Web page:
And guess what? The weight actually melted off. And I felt better than Iíd ever felt in my life. Doing that cleanse changed my life in ways that go far beyond the physical. It inspired me to add green juice as a supplement to my daily life and to ditch some of my bad habits. That was two years ago, and the weight stayed off. Some things will never be the same. And I never could squeeze back into a size 4 dress. But Iím cool with that. Because Iíve learned a very important lesson in the process of becoming a mother. In order to age gracefully and become truly, timelessly beautiful, we must surrender our attachment to the youthful bodies we once had and revel in the fact that, as much as it sounds like a clichť, itís really true that our essential value lies within. Cultivating inner beauty shines right through your skin, muffin top, stretch marks, and all. You can embrace this transition with love, or you can fight it with a machete, spending the rest of your life perpetually in the plastic surgeonís office, cutting and Botoxing and lifting for the rest of your life.
My post-baby body journey proved to me that truly sustainable weight loss only happens from a place of self-love. If youíre trying to hate your body into skinny submission, itís gonna pile on the pounds.
You know what Iím talking about, sisters. Your attempt to be a Body After Baby rock star goes something like this:
You feel inadequate, insecure, and unsexy as a new mother, so you go to the fridge to make a salad so you can lose your baby weight and feel better about yourself. But then you spy that carton of ice cream, and it beckons to you. Maybe this will fill up the hole within you. You take one bite, but then you remember about Jenny Craig (or Weight Watchers or The Zone Diet or the South Beach Diet — or whatever). While the ice cream melts in your mouth, you start berating yourself. ďYouíre such a loser. You have no willpower. I canít believe you just took that bite of ice cream. Thatís your whole fat allocation for the day. Why didnít you eat a salad? You canít do anything right. And if you canít follow this diet, youíll be fat and ugly for the rest of your life and nobody will ever love you. You suck. I hate you.Ē You feel so awful that you dig your spoon in and finish the whole crate of Ben and Jerryís.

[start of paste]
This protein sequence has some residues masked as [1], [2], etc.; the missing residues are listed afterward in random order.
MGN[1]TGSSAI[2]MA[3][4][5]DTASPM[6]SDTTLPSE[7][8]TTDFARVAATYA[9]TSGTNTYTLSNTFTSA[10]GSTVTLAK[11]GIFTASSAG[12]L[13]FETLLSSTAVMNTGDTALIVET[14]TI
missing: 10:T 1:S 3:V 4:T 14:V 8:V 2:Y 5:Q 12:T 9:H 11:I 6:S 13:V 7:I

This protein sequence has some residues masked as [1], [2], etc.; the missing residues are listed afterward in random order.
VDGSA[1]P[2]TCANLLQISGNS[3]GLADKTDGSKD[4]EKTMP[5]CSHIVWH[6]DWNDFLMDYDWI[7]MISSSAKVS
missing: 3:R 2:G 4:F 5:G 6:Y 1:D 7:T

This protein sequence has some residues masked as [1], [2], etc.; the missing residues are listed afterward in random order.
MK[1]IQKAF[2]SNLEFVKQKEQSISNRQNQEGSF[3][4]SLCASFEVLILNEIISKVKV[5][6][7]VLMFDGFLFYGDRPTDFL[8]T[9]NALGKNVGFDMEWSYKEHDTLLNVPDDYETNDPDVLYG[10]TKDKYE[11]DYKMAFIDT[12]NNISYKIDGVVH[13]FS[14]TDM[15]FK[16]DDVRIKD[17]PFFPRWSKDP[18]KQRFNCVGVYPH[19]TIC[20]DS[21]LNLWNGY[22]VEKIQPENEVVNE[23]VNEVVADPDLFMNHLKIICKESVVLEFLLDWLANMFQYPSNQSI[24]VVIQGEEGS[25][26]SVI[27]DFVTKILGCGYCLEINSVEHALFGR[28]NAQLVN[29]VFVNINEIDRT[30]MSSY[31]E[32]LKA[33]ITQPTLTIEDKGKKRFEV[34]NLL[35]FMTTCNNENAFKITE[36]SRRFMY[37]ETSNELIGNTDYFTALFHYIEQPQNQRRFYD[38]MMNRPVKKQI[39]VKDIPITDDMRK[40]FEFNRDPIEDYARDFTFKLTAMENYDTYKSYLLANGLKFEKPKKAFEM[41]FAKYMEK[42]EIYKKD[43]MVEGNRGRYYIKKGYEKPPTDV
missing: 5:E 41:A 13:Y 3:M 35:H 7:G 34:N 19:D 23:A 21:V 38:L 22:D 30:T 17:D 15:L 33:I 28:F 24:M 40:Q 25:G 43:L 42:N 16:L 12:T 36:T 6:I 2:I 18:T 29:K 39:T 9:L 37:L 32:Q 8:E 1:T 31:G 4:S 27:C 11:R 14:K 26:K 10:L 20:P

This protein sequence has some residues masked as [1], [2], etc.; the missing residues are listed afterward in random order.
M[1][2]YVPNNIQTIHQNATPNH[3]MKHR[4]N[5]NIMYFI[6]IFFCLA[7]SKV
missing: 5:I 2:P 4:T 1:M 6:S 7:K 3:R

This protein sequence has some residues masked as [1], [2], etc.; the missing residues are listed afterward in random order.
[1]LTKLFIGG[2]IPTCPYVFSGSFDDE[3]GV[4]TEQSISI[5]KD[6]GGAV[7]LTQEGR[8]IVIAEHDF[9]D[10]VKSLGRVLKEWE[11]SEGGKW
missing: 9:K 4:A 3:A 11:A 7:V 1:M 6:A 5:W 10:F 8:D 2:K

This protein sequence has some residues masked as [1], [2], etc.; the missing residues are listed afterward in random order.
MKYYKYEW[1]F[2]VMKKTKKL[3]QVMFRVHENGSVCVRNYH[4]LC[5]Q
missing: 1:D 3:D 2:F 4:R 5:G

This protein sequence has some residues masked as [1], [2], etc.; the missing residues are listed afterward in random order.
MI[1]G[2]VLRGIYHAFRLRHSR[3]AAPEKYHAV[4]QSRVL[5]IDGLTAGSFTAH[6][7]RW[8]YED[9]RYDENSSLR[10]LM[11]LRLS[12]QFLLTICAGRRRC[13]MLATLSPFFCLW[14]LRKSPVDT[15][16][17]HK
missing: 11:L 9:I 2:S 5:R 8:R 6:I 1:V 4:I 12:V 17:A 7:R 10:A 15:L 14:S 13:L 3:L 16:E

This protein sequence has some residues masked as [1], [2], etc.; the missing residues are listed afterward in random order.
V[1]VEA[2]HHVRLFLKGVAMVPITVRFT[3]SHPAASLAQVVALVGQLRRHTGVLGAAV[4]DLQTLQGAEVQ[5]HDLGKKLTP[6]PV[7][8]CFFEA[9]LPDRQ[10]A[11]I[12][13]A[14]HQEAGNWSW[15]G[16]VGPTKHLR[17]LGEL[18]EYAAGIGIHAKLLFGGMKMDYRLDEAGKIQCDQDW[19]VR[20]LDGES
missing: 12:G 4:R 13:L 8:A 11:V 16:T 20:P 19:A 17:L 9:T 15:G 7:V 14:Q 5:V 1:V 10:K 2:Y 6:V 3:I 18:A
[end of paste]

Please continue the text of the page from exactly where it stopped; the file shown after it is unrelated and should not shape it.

Jeez. No wonder you’re having trouble losing weight.
But if you learn to love yourself — fat, cellulite, stretch marks, sag, and all — you feel motivated to nurture your precious God Pod with healthy foods, movement, and love. I believe you must start with loving acceptance for the divine, radiant being that you are. Every one of us was created as a perfect, whole being who is weightless. Within you lies that beautiful, perfect spirit, regardless of what the world sees on the outside. You must reclaim, honor, and love that part of yourself to begin your journey to a healthy weight. As long as you punish yourself into trying to lose weight, it simply wonít work.
Even if you lose 100 pounds because youíve limited yourself to 500 measly fat-free, sugar-free calories per day, you will likely discover that you are 100 pounds skinnier and you still hate yourself. And one day, when the evil voice in your heads says, ďSee. Youíre skinny and you still suck,Ē you will pick that Ben and Jerryís container back up and dig in.
I still have my moments in front of the mirror.
And I still feel a twinge when I see the bikini photos of me before I had my daughter. But now I know I have something much more valuable — not just the joy of having brought a precious new life into the world, but the knowledge that I am in the process of crossing over from young, insecure, superficial hottie to wise, sage, sultry, sexy Mama.
So bring on the stretch pants and push-up bras. Bring on the leggings that cover up my varicose veins. I still cling to my vanity and do what I can to make the most out of what Iíve got. And Iíve still got it, baby! Iím telling you — Iím MILF material, in spite of how pregnancy ravaged my body.
You wonít hear me yelling at my post-baby body anymore. Nope. Not me. As S Factor founder Sheila Kelley says, ďTreat your body like a gifted child.Ē
So I resolve to kiss and hug my body, to nourish her with whole foods and green juice, to rub her down with lavender-scented coconut oil, to affirm her inner and outer beauty, and to speak in loving, gentle voices when Iím standing in front of the mirror.
What about you, Mama?
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I wrote this as part of a book that’s being compiled by Pauline M. Campos, who is a former newsroom journalist turned stay-at-home-writer-mama. She is currently seeking submissions for an anthology about motherhood, body image, and post-baby muffin tops. Find her on twitter as†@aspiringmama or on her blog at†Aspiring Mama. Email her at pauline (at) aspiringmama (dot) com. Details can be found†here.
Lissa Rankin, MD: Founder of OwningPink.com, Pink Medicine Woman coach, motivational speaker, and author of†Whatís Up Down There? Questions Youíd Only Ask Your Gynecologist If She Was Your Best Friend and Encaustic Art: The Complete Guide To Creating Fine Art With Wax.
Learn more about Lissa Rankin here.